Deem Spencer’s music carries weight, so much so that it is difficult to believe that the artist is only 21 years old. His raps are searingly honest introspections, intensely personal to the point that listening in can almost feel perverse. Raised in Jamaica, Queens, Deem tells stories from the perspective of an old soul dealing with the turmoil that accompanies coming of age in New York City.
At a time when most hip hop is either cartoonishly braggadocious or phonily conscious, Deem’s music feels strikingly genuine. In September of 2016 he quietly released a six track EP titled Sunflower, which went largely unnoticed. A few months later he posted a visual for “soap,” a track off of the project. The video shows two shots laid over each other, one of Deem standing over a small box and the other of the interior of the box where he moves a miniature version of himself around a model room. “Y’all niggas told me I’m a king, then you told me I’m a slave, then you told me imma win, then you told me I’m afraid, then you told me I’m a phony I’m a lame,” he raps as he throws himself around the room. The simple but powerful video caught the attention of a handful of publications and furthered Deem’s reach in the local scene in New York, leading to performances at SOB’s, Muchmore’s, and Silent Barn.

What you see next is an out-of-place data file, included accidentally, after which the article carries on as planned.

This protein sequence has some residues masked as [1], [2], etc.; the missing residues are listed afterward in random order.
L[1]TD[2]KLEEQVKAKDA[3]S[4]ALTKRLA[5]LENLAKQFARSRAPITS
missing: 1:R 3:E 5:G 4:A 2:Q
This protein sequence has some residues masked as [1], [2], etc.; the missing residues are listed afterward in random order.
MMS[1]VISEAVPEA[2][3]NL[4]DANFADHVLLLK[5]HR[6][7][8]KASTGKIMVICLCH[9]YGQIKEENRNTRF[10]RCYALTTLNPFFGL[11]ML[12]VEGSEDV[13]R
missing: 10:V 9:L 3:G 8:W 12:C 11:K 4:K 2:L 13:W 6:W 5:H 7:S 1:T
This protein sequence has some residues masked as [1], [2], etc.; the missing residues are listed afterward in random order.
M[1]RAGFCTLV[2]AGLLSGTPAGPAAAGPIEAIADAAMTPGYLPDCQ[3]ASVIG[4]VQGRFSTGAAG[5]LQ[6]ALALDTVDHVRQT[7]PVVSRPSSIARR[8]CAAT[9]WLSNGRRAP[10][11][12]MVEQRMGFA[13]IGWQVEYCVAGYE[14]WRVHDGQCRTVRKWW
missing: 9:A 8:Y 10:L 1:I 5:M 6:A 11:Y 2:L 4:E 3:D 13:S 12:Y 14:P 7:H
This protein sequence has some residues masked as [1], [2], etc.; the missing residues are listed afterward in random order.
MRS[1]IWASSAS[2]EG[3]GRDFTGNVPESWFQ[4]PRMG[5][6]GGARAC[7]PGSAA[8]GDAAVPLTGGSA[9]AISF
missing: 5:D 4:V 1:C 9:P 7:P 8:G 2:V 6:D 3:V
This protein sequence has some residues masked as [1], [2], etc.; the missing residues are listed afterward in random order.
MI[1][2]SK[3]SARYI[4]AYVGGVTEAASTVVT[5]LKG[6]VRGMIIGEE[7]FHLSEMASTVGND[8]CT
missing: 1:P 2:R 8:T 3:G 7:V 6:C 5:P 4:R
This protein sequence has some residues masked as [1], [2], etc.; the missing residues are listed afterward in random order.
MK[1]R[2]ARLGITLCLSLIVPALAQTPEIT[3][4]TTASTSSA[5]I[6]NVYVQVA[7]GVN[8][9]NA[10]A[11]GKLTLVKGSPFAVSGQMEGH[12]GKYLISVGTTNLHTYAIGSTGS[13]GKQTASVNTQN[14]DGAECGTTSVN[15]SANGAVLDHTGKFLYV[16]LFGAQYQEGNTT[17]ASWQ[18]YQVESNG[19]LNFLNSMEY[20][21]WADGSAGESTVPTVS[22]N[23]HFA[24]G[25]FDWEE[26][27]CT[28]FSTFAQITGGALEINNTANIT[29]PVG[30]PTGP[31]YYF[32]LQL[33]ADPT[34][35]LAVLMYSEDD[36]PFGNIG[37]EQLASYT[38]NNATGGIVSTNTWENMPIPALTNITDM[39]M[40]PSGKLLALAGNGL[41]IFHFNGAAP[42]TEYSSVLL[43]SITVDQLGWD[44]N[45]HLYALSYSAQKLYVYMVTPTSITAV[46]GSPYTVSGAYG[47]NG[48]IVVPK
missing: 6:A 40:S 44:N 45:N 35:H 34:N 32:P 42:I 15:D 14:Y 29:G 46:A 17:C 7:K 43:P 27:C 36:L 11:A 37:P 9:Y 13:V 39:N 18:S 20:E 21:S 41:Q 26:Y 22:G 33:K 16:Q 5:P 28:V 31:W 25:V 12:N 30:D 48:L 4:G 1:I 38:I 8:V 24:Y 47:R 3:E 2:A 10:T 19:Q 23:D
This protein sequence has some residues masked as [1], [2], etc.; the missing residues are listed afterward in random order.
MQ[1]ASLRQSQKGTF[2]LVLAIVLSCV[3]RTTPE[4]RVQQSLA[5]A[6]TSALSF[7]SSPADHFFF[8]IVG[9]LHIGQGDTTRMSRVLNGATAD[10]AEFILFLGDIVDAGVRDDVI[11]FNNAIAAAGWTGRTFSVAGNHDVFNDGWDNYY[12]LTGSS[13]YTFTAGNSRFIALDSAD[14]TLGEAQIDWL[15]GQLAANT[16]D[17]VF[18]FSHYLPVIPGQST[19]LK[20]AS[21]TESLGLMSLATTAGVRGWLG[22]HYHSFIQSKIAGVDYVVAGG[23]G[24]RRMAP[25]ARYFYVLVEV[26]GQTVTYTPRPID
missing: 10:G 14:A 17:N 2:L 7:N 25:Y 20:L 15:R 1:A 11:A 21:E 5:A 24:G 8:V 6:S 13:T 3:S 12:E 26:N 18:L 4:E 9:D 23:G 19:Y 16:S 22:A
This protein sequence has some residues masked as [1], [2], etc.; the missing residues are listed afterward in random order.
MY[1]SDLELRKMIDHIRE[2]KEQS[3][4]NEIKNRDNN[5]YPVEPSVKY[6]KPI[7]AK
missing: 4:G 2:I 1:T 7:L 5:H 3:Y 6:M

Deem is influenced by New York’s past, evidenced most in his production which features elements taken from hip hop’s golden era such as sped up soul vocals and jazz samples, but the music never feels weighed down by nostalgia. Having grown up in the city, New York is an inseparable part of Deem’s identity and an integral part of his story, but the young artist’s relationship with the city is not romantic. New York is a never-halting machine, and trying to survive while dealing with the transition from child to adulthood is unforgiving. Themes of insecurity, depression, and heartbreak are prevalent in Deem’s raps, but there is also a constant underlying sense of hope, a flickering light that is the real energy propelling Deem’s music forward.
The past year has been a slow and organic build of momentum, leaving both fans and critics in anticipation of Deem’s next project. If his recent output is any indication, Deem’s vision will only continue to grow and solidify as the young rapper proceeds to figure both himself and his art out; a process that we are all privileged to witness.